3 Noteworthy Events, Including Documentary That Chronicles Unnecessary Death of Linda Bishop

GOD KNOWS WHERE I AM (Trailer) from Brian Ariotti on Vimeo.

(2-26-16) I am delighted that filmmaker Brian Ariotti has made a documentary about the life and death of Linda Bishop. The film, which was shown this week at the Big Sky Documentary Film Festival, raises important questions about how we treat persons with serious mental illnesses.

I first heard about Linda Bishop’s death in late 2009 when I met her sister, Joan Bishop, after giving a speech in New Hampshire. I was horrified when Joan told me how her sister had died after being discharged by the New Hampshire State Hospital with no real follow up care. Shortly after meeting Joan, I published two blogs exposing the tragedy in February 2010. (see Linda’s Story Part One and Part Two.)

Within hours after Linda was discharged, she broke into an abandoned farmhouse where she survived on apples while waiting for divine guidance. Alone, psychotic and slowing starving herself to death, Linda kept a diary up to within a few weeks before her death.

Oct. 8
So this is my 5th day of freedom – basic synopsis – left NHH at 11 am…then into woods…So here I sit for the second day, have water and apples awaiting further instructions. Can’t walk too far on just apples. Don’t really want to talk to anyone and even attempt to explain the situation… Crying now. Just disappointed again. Don’t see how I can live on apples until Advent.

..Dec. 18th.
This is my 13th day without food. Fell yesterday when coming in from getting snow for water, hurt left knee, shoulder and cheekbone, writing this lying down – only time I feel good is when I am sleeping because then I forget.

It was estimated that she died sometime in January 2008 but her body wasn’t found until May. She had been diagnosed with bipolar disorder.

A year after I published Linda’s story on my blog, Rachel Aviv published an article in the New Yorker on May 30, 2011 about Linda’s plight. It was entitled: God Knows Where I Am.

That’s the same title that filmmaker Ariotti is using for his documentary which provides new details about Linda’s personal life and struggles with mental illness. From the moment Joan first told me about her sister, I’d hoped someone would tell this family’s story to a larger audience. And thanks to The New Yorker and Ariotti, that’s happening.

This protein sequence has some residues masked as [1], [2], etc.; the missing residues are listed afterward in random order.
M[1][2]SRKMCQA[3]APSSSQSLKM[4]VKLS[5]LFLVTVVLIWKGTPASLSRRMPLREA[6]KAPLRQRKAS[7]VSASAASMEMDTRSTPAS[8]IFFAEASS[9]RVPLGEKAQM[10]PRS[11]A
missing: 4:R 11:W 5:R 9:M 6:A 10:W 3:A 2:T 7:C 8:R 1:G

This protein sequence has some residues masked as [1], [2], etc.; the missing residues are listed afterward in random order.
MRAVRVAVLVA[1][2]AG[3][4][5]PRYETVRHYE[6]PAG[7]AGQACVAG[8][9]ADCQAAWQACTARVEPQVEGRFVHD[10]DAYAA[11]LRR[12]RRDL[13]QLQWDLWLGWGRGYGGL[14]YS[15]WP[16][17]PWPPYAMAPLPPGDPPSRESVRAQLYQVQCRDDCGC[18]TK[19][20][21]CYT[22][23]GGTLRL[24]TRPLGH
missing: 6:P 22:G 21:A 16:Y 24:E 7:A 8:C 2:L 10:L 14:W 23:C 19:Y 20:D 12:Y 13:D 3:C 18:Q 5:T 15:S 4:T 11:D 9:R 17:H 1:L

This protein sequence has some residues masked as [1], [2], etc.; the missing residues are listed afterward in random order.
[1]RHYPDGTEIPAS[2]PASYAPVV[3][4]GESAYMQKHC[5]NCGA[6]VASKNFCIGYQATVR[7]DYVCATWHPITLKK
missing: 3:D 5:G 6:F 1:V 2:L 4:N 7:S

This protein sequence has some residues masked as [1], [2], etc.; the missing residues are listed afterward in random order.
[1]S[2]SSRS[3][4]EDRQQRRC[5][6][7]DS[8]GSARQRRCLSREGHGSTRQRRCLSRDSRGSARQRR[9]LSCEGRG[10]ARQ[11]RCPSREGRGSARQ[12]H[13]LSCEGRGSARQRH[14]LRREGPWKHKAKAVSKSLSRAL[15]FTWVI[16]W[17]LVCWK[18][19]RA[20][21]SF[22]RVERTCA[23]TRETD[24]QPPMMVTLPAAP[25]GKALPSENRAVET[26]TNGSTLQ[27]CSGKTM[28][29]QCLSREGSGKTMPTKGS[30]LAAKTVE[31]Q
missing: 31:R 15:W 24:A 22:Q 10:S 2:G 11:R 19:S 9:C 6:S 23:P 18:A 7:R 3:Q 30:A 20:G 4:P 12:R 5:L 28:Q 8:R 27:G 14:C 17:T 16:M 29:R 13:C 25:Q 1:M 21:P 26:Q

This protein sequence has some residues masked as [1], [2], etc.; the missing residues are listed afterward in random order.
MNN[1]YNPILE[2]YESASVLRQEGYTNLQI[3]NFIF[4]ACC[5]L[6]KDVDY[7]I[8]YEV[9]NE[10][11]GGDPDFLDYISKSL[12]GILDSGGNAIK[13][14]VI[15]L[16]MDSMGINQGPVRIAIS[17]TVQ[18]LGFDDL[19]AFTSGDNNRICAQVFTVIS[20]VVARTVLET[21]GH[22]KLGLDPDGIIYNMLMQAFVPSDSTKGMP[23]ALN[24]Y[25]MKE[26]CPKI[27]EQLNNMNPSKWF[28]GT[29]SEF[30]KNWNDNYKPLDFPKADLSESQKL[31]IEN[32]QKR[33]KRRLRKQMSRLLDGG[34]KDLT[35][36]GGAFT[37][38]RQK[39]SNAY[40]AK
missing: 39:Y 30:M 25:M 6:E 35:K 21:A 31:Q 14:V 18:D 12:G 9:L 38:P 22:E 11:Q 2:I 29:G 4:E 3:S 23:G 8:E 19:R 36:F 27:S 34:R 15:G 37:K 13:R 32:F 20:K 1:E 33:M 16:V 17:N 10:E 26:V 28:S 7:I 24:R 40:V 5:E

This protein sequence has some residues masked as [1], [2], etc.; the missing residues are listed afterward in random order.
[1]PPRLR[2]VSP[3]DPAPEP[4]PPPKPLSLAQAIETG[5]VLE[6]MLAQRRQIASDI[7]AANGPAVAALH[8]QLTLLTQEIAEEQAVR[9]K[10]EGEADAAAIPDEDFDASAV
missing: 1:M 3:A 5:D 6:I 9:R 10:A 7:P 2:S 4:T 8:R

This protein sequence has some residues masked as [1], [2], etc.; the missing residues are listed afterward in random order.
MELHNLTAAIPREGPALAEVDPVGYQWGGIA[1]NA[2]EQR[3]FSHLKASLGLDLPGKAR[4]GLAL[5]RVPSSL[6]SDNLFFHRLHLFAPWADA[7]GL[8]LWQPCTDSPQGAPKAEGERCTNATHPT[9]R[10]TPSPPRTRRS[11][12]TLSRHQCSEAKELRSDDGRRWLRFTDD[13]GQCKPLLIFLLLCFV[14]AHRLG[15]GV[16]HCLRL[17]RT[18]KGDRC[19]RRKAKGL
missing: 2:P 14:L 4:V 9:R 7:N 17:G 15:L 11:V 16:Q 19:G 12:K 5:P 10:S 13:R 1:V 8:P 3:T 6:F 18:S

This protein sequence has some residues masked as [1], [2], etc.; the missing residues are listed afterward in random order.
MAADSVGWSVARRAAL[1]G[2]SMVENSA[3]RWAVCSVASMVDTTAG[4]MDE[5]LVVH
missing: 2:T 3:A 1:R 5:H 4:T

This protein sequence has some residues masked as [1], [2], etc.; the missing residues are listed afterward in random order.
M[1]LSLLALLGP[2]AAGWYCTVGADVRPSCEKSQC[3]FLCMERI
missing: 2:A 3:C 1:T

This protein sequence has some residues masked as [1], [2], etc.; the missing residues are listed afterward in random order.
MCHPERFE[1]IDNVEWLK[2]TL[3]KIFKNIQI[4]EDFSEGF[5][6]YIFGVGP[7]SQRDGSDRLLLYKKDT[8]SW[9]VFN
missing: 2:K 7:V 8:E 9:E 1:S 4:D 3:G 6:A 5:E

What’s disappointing is that little has improved legally since Linda’s death. Joan had no idea that her sister had been discharged until after Linda had disappeared. Hospital officials said HIPAA regulations kept them from informing her. No one bothered to search for Linda when she failed to report to a residential facility after she was discharged. Joan tried to find her sister but because Linda was an adult and wanted to avoid the mental health system, no one was alarmed. Linda Bishop’s daughter was awarded $275,000 in a wrongful death suit against the hospital that was settled in 2010. If you get a chance watch Ariotti’s film when it becomes more widely distributed.


Long time Reston community activist John Lovaas, who hosts a local cable television show called Reston Impact and served with me on a county Ad Hoc Police Practices Review Commission, told me this week that his son, Terry Loveman, is starring in a play that he directed and produced with local Washington D.C. actor  Michael Garvey, called The Zoo Story. Written by Edward Albbe in 1958, the play focuses on two characters, Peter and Jerry, who meet one day while sitting on a park bench in New York’s Central Park.

Peter (Garvey) is a mild-mannered, married, upper-class New Yorker with the stereotypical trappings of success. Jerry (Loveman) is a lonely, underprivileged recluse from the seedy part of town. Although the play was written nearly 60 years ago, it exposes social issues and class differences that are still current.

The single-day performances will take place on Saturday, March 5th at 12 PM, 3 PM and 6 PM. at 1st Stage Theater located at 1524 Spring Hill Road McLean, VA 22102. Tickets are $15 for general admission, and a portion of sales will go to the National Alliance on Mental Illness. The single-act production lasts 1 hour.

D. J. Jaffe, who runs mentallillnesspolicy.org, has invited me to participate in a teleconference call Thursday, March 10 at 7PM EASTERN standard time. He’s calling it “An Evening with Pete Earley.”

This is a first for me, but Jaffe has assured me that anyone who wants to participate can dial (712) 775-7031 and use Access Code 715149.

It should be interesting.

About the author:

Pete Earley is the bestselling author of such books as The Hot House and Crazy. When he is not spending time with his family, he tours the globe advocating for mental health reform.

Learn more about Pete.